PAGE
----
by Matt Stevens | Wed, 09/12/2018 - 12:53am | 0 comments
Over the fourteen months from September 2016 to November 2017, the Iraqi Security Forces wrestled their nation from the clutches of the Islamic State in some of the fiercest and most brutal urban combat experienced since World War Two. In May 2017, the Australian Special Operations Task Group Rotation VII took over the great work of previous rotations in advising, assisting and enabling the Iraqi Counter Terrorism Service, our primary partners.
by Ronald Sprang | Tue, 09/11/2018 - 12:09am | 3 comments
This case study for analysis focuses on Russian operations in Ukraine from 2013-2016. Russian decision-making in Ukraine has demonstrated the ability to use cyber and information warfare to influence operations to support military and political objectives, and continued preparation of the cyber environment to create a range of options for future action.
by Stephen B. Young | Mon, 09/10/2018 - 1:46am | 11 comments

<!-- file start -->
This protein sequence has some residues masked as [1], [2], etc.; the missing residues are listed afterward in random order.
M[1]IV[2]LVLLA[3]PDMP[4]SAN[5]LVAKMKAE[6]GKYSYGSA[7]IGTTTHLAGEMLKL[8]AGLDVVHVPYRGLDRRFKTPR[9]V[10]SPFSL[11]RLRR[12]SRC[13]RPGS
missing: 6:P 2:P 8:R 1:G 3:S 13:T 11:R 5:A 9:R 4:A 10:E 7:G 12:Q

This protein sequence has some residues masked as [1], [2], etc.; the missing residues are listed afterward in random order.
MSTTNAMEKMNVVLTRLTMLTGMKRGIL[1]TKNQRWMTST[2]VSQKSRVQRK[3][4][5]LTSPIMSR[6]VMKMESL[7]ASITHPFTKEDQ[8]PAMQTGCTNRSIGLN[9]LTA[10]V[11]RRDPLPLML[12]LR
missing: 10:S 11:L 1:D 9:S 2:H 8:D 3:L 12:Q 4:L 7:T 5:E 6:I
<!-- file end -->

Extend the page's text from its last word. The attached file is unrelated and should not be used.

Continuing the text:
The right kind of strategic instincts were also used by H.R. McMaster and several other local US commanders in Iraq when they formed partnerships with the Sunni tribal leaders to jointly fight the fundamentalist insurgents in Anbar Province. A similar program can still be undertaken in Afghanistan. It is never too late to trust the people.
by James King | Mon, 09/10/2018 - 1:27am | 0 comments
C.J. Chivers, a Pulitzer Prize winning journalist, follows six people in their journey through the conflicts in Iraq and Afghanistan. He brings to life the stories of ordinary Soldiers, Sailors, and Marines through prose that reads like a novel.
by Darren E. Tromblay | Fri, 09/07/2018 - 5:29am | 0 comments
In May 2018, the John F. Kennedy Center for the Performing Arts made a serious national security faux pas by providing a platform for Cuban nationals to flack their public relations wares. However, while the Washington cognesceti were oohing, aahing, and patting themselves on the back for being so multicultural, they might not have had time to ponder that the country whose handiwork was on display has been complicit in a campaign of chemical and biological attacks against the United States. Exhibitions about those aspects of Cuba’s culture were conspicuously absent from the Kennedy Center – a U.S. government venue, named for the U.S. President who went eyeball-to-eyeball with the Soviets over Cuba’s hosting of Moscow’s missiles.